top of page
  • Sami Cattach

Hands On - Carpal Tunnel Syndrome And Pregnancy

Pregnant Mama Carpal Tunnel

As a pelvic health and pregnancy physiotherapist, I most often see women who are experiencing pain around their pelvis and lower back during pregnancy - which is super common as those areas see a great deal of stress, resulting from the loads of a growing baby.

However, there is another condition that can be quite common during pregnancy that particularly affects the hands and wrists! Carpal Tunnel Syndrome and the associated pain many Mamas have to deal with when expecting a new bub can be very restrictive and difficult to manage.

In this instance we're so grateful to have an expert guest blog post from Hand Therapy Physiotherapist Sophie Halsall-McLennan of Fresh Start Physio in Victoria to shed some light on this common and important condition. Take it away Sophie!


What Is Carpal Tunnel?

Carpal tunnel syndrome is a common condition that occurs when there is too much pressure on the median nerve in the wrist. It may include symptoms of tingling, numbness and pain in the wrists, hands and fingers.

Carpal tunnel syndrome is also very common during and after pregnancy. In fact, one in four pregnant women may experience carpal tunnel syndrome, most often during the second or third trimester and in some cases several days after the baby’s birth. Development of carpal tunnel during a pregnancy or post-partum also increases the chances of it to recur in future pregnancies.

The term “carpal tunnel” refers to a small tunnel inside the forearm at the level of the wrist. The tunnel is bordered by carpal bones at the top of the tunnel and the transverse carpal ligament on the underside. Tendons, blood vessels and the median nerve all occupy this small space and each structure contributes to the function of the hands and wrist.

New Baby Hands

What Happens During Pregnancy

When pregnant, your blood volume increases by up to 50 percent in order to nourish the uterus, placenta and baby. This extra volume of blood and retention of extra body fluid (oedema) in wrist tissue can increase the pressure within the carpal tunnel and therefore impact upon the health and function on your hand and wrist nerves.

The build-up of oedema in wrist tissue and the carpal tunnel during pregnancy can compress the median nerve which runs to your hand and fingers, leading to carpal tunnel syndrome. The symptoms may be exacerbated if repetitive hand and wrist movements occur for a significant amount of time, for example typing for many hours at work.

Other Causes

There are other factors that may increase the likelihood of developing carpal tunnel syndrome during pregnancy. One of these includes obesity. If the pregnancy leads to gaining even more than average weight due to expecting twins or a particularly heavy baby, it can add significant weight and fluid build-up. Being fitted for a high-quality, supportive maternity bra can help to reduce the pressure on your rib cage and breastbone, which in turn reduces the pressure on the nerves that supply the shoulder and arms, thereby reducing symptoms of nerve compression.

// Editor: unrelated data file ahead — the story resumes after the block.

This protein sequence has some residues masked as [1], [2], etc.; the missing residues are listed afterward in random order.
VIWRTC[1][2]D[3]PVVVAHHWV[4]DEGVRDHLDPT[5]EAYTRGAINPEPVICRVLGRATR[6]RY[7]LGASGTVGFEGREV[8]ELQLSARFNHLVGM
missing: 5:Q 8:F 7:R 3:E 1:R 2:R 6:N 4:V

The primary symptoms of Carpal Tunnel syndrome may include sensations of tingling, pain or numbness, and weakness, resulting in difficulty gripping objects and moving fingers. Pain, pins and needles and weakness is often concentrated in the thumb, index and middle finger and half of the ring finger as well as the wrist itself. Symptoms may be worsen during the night and are heavily influenced by your sleeping position.

Mom holding baby


Carpal tunnel is diagnosed by the aforementioned symptoms, in conjunction with a number of non-invasive tests and a physical assessment done by a Physiotherapist. Depending on symptoms and circumstance, an ultrasound or other imaging may be advised in order to check for irregularities in the wrist. Unclear symptoms may require other investigations in order to determine precisely where the origin of symptoms is.


Treatment for carpal tunnel may include using a wrist splint to enable the wrist to rest, thereby reducing the swelling in the tunnel. A splint will maintain the wrist in the best position to minimise the pressure within the tunnel. Your Physiotherapist may also use manual treatments to reduce inflammation and swelling, improve movements in the hand and wrist and to maintain the strength of the hand and wrist.

What You Can Do

Home exercises to help alleviate symptoms including: icing the hand and wrist, elevating the hand and wrist and gently exercising to try to restore some flexibility and strength may also be incorporated in the management for Carpal Tunnel Syndrome. If these methods are not effective, steroid injection of cortisone, diuretics and surgery may be considered in consultation with a Hand Surgeon.

In most cases, symptoms of carpal tunnel syndrome will subside following delivery of the baby, as the fluid build-up during pregnancy lessens back to regular levels. However, in some cases this drawdown of symptoms after pregnancy can take up to three months, so treatment, if the pain and symptoms is severe, is advisable. It should be noted that having carpal tunnel syndrome during pregnancy will not harm your baby in any way.

Further discussion with your Physiotherapist on how to manage symptoms and adapt your household and work activities to work around the condition and alleviate its symptoms can be very helpful.

About The Author: Sophie Halsall-McLennan is the owner of Fresh Start Physiotherapy. She is a hand therapist working in the Geelong region and has a Bachelor of Physiotherapy from Charles Sturt Physiotherapy, over 12 years of clinical experience as a Physiotherapist and is registered with AHPRA. She is also a Lecturer at Deakin University.

366 views0 comments
bottom of page